The most powerful thing about each social media platform is that they all allow you to show off your uniqueness in a way specific to that site, and it’s just a few intentional steps from uniqueness to expertise. If you can consistently communicate your deep love and understanding of a few specific interests, you’ll be setting yourself apart from the masses of forgettable job applicants out there. Embrace your inner-nerd — don’t be ashamed to show what you know about the things that you care about.
For example, if you want to be known as a designer, show me your stuff (and a LOT of it) as well as share your thoughts on other great designer work. If you’re trying to show me that you’re a worthy writer, then I expect you to write a lot — anywhere and everywhere — so that I can get a feel for your depth, style, and versatility and determine if I can hire you as a subject matter expert or as a multi-function content writer. If you want to flex your financial prowess, discuss economic trends you’re watching and support your interpretations with analytical abilities. You get the idea.
You are not trying to fit in with your social media profiles and activity; you are trying to be remembered and respected! There are tons and tons of advice on how to be a powerful “personal brand” so don’t wait for someone to give you permission — start right now!
4. Get Your “Reps” In
One of my favorite coaches in high school did a great job of reminding us that “perfect practice makes perfect.” However, there are situations in life with few opportunities for which to prepare so any practice at all is going to be extremely valuable. Networking effectively, pursuing and performing interviews, and practicing strong communication and follow-through are all skills you will get better at by the sheer number of hours you put into them.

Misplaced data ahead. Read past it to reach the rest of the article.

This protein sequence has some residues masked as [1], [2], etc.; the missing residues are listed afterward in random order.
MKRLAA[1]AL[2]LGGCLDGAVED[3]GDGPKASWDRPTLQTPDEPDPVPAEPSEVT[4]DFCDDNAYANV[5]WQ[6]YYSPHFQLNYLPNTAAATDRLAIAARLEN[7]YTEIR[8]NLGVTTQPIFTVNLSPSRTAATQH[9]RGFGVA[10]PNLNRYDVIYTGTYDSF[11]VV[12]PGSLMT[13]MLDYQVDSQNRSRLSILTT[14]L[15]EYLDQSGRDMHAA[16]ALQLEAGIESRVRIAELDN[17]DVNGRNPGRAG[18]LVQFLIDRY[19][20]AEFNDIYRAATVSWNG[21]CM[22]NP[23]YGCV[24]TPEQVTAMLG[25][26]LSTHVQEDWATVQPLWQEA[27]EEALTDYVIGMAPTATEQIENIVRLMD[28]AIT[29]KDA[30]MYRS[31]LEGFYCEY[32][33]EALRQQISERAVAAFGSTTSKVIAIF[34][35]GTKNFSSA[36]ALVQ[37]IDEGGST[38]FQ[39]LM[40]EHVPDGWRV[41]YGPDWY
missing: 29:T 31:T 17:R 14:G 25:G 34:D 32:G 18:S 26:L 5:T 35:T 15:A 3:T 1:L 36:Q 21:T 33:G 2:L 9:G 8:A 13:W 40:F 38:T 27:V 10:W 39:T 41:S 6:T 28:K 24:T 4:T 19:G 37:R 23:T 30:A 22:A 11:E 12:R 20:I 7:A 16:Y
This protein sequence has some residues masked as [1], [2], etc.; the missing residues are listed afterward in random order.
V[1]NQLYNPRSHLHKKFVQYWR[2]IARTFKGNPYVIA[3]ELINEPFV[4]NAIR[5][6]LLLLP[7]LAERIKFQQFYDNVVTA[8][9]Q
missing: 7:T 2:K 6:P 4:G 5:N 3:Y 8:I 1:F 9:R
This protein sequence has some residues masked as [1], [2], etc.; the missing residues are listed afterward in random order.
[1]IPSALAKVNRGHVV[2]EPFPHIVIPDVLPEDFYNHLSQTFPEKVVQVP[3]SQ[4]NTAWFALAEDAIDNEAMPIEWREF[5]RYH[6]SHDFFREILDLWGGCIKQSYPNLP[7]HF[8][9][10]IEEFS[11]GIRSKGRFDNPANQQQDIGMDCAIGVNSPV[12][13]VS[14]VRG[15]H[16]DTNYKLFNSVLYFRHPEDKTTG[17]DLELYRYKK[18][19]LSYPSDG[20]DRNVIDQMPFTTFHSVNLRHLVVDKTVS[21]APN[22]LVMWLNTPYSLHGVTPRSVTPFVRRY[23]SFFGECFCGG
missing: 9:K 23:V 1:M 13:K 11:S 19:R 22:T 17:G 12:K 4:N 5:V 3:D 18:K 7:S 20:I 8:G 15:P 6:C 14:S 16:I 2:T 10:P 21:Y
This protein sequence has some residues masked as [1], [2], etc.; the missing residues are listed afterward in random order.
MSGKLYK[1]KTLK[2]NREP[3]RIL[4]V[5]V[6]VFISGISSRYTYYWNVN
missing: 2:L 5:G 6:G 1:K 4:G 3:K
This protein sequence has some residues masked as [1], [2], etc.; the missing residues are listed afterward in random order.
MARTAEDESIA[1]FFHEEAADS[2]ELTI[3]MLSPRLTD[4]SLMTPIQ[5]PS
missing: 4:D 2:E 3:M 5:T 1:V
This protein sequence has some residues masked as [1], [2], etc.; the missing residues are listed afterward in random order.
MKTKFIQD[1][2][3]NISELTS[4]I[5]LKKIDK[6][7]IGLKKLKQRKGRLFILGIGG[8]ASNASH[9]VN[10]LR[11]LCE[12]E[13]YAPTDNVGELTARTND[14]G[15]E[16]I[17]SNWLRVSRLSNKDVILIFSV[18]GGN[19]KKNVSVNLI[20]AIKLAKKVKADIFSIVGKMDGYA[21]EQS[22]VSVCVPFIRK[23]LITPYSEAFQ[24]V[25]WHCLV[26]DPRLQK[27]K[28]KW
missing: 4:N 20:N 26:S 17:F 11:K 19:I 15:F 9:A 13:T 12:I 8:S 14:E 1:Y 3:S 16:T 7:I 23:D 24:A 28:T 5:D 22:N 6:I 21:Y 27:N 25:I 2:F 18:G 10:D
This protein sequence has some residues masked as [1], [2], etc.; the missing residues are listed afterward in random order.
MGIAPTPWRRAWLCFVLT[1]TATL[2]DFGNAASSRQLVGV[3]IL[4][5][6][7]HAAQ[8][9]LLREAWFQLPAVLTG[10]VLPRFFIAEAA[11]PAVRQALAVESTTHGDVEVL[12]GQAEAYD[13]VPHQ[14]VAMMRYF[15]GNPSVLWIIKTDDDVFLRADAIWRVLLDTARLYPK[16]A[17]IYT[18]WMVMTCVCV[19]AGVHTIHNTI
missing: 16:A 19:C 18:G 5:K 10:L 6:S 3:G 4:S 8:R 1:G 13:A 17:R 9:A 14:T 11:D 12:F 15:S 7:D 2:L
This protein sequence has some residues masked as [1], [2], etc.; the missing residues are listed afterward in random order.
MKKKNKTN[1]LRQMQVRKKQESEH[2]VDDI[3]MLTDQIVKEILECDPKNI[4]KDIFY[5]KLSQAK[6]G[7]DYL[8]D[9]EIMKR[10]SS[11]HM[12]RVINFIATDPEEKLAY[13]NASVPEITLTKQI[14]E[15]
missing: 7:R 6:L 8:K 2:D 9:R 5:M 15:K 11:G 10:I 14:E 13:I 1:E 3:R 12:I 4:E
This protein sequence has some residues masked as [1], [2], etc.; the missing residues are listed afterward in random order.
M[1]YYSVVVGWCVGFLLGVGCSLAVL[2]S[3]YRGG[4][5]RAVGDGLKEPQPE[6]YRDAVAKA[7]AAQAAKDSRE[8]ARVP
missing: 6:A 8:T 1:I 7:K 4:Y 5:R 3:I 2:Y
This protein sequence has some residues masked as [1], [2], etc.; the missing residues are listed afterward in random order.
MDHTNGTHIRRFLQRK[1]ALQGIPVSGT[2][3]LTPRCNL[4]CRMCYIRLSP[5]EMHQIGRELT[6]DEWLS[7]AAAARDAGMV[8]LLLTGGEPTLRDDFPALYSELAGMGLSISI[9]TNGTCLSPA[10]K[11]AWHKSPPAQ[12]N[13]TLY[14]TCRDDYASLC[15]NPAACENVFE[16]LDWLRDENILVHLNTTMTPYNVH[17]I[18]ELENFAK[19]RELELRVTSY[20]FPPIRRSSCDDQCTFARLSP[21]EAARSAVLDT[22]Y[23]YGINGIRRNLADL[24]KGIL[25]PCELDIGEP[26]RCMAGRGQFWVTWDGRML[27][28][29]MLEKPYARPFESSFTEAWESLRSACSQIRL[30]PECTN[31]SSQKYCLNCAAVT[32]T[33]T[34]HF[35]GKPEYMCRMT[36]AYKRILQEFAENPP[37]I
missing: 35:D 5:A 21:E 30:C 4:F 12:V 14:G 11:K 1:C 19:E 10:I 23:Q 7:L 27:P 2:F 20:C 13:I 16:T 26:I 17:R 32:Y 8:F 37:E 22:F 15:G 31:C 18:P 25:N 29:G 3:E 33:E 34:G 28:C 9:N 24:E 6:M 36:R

How comfortable are you talking to strangers, asking insightful questions, actively listening, promoting yourself without sounding pompous, and putting out calls to action? None of us get great at doing these without real-time, crash-and-burn experiences. Because experience will be your best teacher for these types of business skills, you simply have to get your “reps” in as often as you can. Once you do, you’ll be in a much better position and be a much better professional overall in leveraging your connections and job-seeking activities. The great thing about practicing these soft skills in situations that matter is that it will strengthen you for the rest of your life.
On your LinkedIn “Connections” page, you can “edit details” and add notes that only you can see for each of your contacts. This is an important area to record direct email addresses and phone numbers, best times and ways to contact a person, and your goal in connecting with her or him. Remember, you should be networking with a LOT of people and it’s good to have a tool to help you remember relevant details about the people you meet as well as where each conversation left off.
By laying a great foundation with my above tips, you can move on to finding that great new job just like a pro! Strive for success, but stay grounded and remember that your job or what you do for work is just a part — significant as it is! — of who you are and that you will encounter new challenges and opportunities throughout your career. Someday you may decide to start your own business (entrepreneurs are my passion after all) so in the meantime, don’t forget little tips like this to help you along the way!
Meet Expert: Joon S. Han
Joon S. Han is a business strategist, catalytic agitator, fan of all things social entrepreneur and author/podcaster of the upcoming book Get Ahead by Giving Back. You can find out more and connect with him at JoonHan.com, LinkedIn and @joonman.
Want to be featured next? Fandom is looking for social marketing rock stars to share their stories, case studies, tips and expertise. Check out our blogging guidelines and contact us or tweet us @FandomMarketing today.